Why don't the EU members come up with a plan to force mercantilist Germany to reciprocate trade injecting trade revenue into the beleaguered, net importing periphery? Instead, they are "punished" for structural flaws and not entirely their "prolific" fault. It's a deal I would walk away from.
    Dec 9, 2011. 07:22 AM | Likes Like |Link to Comment
  • Eurozone Crisis: We Are Skeptical Against Simple Solutions [View article]
    Yes, Derryl's views are clear, I have a healthy respect for them.

    "...dealers who initially purchased those Treasuries were holding them for as little as 2 weeks before selling them..." I guess the point is, there was a viable auction, usually with a high bid to cover, to get those bonds into the secondary market. The end result is to increase reserves in the primary dealer's balance sheet, the Treasury loan is spent into the economy, and the government (Fed) buys back it's own Treasury debt.

    The PD can write a check on itself when they are sure the Fed will buy the bond which is offering a meager (negative) yield in exchange for reserves (a one day t-bill, in effect) also offering a meager yield. QE is still an asset swap, a longer term asset for a shorter term asset and a level of indifference is achieved in terms of risk premium and inflation expectations.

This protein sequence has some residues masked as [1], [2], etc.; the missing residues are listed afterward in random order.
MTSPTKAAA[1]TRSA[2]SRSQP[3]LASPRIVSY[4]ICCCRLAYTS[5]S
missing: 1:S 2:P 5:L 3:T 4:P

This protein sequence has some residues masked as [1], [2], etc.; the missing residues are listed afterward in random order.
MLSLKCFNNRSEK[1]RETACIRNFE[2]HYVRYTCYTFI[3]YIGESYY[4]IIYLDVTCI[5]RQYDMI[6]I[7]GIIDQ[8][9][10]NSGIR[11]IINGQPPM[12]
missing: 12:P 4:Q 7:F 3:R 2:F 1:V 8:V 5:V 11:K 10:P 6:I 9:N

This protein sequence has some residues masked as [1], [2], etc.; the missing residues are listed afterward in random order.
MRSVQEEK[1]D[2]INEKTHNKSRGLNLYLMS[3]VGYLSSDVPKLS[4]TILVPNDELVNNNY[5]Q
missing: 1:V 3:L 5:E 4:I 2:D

One can imagine European banks doing much the same if they were sure the ECB would take those bonds off their hands. Trouble is, one cannot be sure the SMP will "monetize" sovereign debt putting banks and investors at risk of default. Of course, the euro is designed to be funded in and offer returns to the private sector.

    So, there is a funding problem in the EU without ECB intervention. Therefore, it is not always clear a sovereign auction will succeed. The EZ governments can run out of money.
    Dec 9, 2011. 06:49 AM | Likes Like |Link to Comment
  • Just One Day Left To Save The Euro [View article]
    I wonder how many will bail on the sovereignty issue and the punishment inflicted on the remaining democracies. Sarkozi's arm look a bit disjointed, probably from all the twisting. Spain my just walk away from the whole deal if the sentiment of one politician on BBC is prevalent. Of course, Finland and the UK have their demands. Then the plethora of ideas put out before the summit seems to indicate many have a separate agenda than the mainstream "punish the prolific" policy. The ECB might grow a pair and save the currency. Who knows. I'm tired of pacing the halls.